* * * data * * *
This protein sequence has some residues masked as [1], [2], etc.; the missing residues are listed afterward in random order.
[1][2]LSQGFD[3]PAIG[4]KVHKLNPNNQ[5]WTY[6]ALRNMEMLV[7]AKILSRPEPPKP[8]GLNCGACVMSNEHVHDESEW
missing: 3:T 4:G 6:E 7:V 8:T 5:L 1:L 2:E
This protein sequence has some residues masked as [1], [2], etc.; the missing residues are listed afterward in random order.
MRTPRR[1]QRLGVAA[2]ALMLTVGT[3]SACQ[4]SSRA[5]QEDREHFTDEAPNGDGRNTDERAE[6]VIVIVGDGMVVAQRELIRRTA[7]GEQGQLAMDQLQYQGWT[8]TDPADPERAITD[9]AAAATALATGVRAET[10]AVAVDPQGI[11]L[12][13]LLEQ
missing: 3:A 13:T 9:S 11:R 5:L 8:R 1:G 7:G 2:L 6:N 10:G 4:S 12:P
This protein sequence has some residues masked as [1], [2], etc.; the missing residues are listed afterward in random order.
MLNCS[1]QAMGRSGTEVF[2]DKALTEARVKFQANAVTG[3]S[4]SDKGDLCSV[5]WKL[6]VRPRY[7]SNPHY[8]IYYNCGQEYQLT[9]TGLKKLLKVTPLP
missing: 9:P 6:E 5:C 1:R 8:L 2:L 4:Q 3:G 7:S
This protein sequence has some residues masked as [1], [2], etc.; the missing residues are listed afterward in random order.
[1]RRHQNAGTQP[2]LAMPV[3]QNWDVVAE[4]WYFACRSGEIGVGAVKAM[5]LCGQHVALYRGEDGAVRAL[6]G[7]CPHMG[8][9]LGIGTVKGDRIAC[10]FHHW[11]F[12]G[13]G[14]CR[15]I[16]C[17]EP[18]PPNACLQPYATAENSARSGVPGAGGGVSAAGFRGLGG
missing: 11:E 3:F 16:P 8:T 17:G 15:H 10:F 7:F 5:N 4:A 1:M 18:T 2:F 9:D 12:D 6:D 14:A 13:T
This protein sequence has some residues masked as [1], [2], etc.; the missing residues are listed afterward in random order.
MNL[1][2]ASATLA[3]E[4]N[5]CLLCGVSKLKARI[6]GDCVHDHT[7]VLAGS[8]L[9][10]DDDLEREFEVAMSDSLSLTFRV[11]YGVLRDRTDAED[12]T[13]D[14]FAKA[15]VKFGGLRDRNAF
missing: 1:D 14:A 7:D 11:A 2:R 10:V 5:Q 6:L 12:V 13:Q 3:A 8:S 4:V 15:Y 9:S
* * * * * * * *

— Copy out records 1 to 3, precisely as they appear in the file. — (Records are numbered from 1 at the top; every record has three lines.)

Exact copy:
This protein sequence has some residues masked as [1], [2], etc.; the missing residues are listed afterward in random order.
[1][2]LSQGFD[3]PAIG[4]KVHKLNPNNQ[5]WTY[6]ALRNMEMLV[7]AKILSRPEPPKP[8]GLNCGACVMSNEHVHDESEW
missing: 3:T 4:G 6:E 7:V 8:T 5:L 1:L 2:E
This protein sequence has some residues masked as [1], [2], etc.; the missing residues are listed afterward in random order.
MRTPRR[1]QRLGVAA[2]ALMLTVGT[3]SACQ[4]SSRA[5]QEDREHFTDEAPNGDGRNTDERAE[6]VIVIVGDGMVVAQRELIRRTA[7]GEQGQLAMDQLQYQGWT[8]TDPADPERAITD[9]AAAATALATGVRAET[10]AVAVDPQGI[11]L[12][13]LLEQ
missing: 3:A 13:T 9:S 11:R 5:L 8:R 1:G 7:G 2:L 6:N 10:G 4:S 12:P
This protein sequence has some residues masked as [1], [2], etc.; the missing residues are listed afterward in random order.
MLNCS[1]QAMGRSGTEVF[2]DKALTEARVKFQANAVTG[3]S[4]SDKGDLCSV[5]WKL[6]VRPRY[7]SNPHY[8]IYYNCGQEYQLT[9]TGLKKLLKVTPLP
missing: 9:P 6:E 5:C 1:R 8:L 2:L 4:Q 3:G 7:S